South Carolina veteran, Chad Wright, reflects on his years in the Army fondly, “I was proud to wear the uniform”.
But as many veterans find, life after serving, isn’t always easy. Wright found himself drowning in debt from family medical bills.
In 2013, Wright heard about a company called BAIC. Wright says he contacted the company, which told him he could trade his income stream, otherwise known as his military pension, for a cash advance.
Wright signed a contract to trade $550 of his pension each month for 10 years, in exchange for $8,000 in cash, and his bills paid off.
The federal government strictly prohibits using military pensions as collateral for loans. To skirt around this, Wright says BAIC used a 3rd party to set up a bank account for his pension to be direct deposited into. That shared account was with the Upstate Law Group and Candy Kern-Fuller, according to a federal lawsuit.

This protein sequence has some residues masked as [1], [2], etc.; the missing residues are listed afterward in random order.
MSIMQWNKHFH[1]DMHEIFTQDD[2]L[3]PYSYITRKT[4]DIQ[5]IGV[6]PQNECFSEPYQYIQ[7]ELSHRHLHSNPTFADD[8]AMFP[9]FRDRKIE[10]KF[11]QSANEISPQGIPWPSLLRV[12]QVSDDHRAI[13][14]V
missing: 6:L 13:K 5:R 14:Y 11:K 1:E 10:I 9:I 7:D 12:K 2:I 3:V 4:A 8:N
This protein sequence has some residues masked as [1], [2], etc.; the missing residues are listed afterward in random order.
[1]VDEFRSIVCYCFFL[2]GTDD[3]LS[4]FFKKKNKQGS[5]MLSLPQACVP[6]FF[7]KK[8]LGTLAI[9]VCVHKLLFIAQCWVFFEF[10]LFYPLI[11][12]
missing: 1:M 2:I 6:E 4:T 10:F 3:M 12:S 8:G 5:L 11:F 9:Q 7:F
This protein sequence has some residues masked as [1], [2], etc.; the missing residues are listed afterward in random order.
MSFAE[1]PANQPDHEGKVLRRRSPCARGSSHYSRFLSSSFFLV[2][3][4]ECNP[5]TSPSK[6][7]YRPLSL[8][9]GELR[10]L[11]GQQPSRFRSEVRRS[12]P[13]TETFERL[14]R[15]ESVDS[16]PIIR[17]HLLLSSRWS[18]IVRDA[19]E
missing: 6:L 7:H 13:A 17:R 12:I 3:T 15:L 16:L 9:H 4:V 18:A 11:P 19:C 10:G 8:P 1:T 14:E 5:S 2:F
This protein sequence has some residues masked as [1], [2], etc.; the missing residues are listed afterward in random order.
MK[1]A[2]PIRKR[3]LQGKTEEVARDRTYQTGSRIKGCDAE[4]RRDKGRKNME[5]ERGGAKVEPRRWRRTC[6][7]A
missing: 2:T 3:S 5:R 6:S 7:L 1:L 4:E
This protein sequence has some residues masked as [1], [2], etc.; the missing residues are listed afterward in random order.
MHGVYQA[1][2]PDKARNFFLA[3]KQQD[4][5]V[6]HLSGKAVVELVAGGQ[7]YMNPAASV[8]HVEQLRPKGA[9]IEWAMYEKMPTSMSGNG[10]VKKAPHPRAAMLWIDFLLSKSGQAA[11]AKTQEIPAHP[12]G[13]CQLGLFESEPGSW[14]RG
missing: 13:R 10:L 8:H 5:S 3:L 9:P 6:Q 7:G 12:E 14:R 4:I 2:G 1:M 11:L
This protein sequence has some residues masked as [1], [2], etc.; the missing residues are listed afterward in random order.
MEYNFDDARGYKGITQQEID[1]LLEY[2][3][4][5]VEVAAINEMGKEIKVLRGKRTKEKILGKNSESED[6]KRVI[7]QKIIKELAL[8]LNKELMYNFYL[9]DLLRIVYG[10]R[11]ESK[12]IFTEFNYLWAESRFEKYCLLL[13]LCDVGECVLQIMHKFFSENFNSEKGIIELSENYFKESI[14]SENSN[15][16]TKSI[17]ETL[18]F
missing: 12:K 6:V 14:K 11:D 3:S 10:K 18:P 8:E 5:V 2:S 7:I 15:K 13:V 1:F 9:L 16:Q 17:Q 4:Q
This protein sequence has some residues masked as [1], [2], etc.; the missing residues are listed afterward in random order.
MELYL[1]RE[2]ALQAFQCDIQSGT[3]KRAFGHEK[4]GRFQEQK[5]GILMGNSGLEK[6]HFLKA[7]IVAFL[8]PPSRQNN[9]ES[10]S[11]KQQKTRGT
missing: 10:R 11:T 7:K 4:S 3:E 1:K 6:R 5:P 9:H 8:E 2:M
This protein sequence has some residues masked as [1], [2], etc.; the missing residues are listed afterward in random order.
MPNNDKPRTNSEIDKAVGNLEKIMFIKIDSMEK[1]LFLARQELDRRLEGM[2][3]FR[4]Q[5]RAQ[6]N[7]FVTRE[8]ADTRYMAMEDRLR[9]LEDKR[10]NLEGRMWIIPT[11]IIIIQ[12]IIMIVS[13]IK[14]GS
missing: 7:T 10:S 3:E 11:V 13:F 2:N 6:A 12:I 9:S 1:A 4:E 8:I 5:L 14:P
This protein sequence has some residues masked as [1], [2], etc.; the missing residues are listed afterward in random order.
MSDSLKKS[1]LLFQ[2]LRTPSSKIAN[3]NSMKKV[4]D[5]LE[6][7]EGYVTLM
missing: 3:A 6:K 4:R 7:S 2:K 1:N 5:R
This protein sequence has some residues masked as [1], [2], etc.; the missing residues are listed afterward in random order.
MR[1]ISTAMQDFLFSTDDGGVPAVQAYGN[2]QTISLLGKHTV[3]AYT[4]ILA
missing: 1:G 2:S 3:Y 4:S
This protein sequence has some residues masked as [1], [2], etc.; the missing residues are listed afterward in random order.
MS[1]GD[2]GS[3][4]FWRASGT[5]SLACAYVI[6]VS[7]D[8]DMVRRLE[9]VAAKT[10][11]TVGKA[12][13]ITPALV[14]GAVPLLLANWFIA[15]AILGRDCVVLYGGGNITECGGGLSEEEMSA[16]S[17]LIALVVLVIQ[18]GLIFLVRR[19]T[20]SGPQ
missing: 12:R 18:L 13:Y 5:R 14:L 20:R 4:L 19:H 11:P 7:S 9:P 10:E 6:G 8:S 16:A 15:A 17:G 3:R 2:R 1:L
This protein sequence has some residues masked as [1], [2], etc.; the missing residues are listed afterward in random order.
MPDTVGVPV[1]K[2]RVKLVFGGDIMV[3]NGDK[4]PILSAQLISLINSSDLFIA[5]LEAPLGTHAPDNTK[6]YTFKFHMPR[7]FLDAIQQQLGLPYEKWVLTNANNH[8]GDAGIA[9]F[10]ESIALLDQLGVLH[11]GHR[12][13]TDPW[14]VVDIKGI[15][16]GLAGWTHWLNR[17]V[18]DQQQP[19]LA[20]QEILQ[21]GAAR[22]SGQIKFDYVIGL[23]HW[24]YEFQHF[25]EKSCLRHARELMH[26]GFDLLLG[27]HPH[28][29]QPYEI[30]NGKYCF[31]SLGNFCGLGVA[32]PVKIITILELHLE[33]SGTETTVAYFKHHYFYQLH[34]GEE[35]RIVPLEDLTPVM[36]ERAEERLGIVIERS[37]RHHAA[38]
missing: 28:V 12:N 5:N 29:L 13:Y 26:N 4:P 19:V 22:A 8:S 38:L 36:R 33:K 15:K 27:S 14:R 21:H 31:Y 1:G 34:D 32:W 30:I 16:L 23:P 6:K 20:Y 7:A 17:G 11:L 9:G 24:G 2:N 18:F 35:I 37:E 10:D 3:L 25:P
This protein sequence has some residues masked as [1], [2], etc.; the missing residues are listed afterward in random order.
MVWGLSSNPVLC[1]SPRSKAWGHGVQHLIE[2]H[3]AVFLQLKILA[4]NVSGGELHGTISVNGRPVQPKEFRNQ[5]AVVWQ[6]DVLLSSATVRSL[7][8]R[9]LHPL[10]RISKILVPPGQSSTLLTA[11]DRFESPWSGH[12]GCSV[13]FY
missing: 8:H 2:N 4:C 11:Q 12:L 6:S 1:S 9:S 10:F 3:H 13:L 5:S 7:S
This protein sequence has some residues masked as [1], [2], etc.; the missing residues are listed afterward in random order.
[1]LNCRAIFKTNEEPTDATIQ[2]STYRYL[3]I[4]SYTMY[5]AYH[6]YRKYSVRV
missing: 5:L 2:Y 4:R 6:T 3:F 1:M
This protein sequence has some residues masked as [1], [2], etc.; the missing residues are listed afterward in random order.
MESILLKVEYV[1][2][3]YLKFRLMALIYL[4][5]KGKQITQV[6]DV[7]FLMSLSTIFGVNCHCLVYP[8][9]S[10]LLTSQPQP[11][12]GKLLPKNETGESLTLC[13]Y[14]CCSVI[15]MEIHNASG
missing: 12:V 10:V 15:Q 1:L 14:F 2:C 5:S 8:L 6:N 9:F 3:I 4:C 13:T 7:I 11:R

This pension loan, is considered a scheme to Stuart Rossman, a lawyer with the National Consumer Law Center. Rossman was part of lawsuits against companies that do the same programs in California and other states.
Rossman says the companies have little to no assets because the money they use for the cash advance for the veterans, comes from everyday investors. Rossman states the individuals that are at the heart of the scheme move the companies from state to state and change names.
A search of BAIC on the Better Business Bureau site shows that it is believed to be connected to the company Voyager, which was shut down for this same business in Arkansas.
After receiving representation, Wright broke his end of the contract, taking back his full pension each month.
We reached out to Candy Kern-Fuller several times for comment, but have not heard back. Kern-Fuller told the Independent Mail that the suit contains several false accusations.
The number for BAIC is not in service.
To read the full lawsuit, click here: Veteran Pension Federal Lawsuit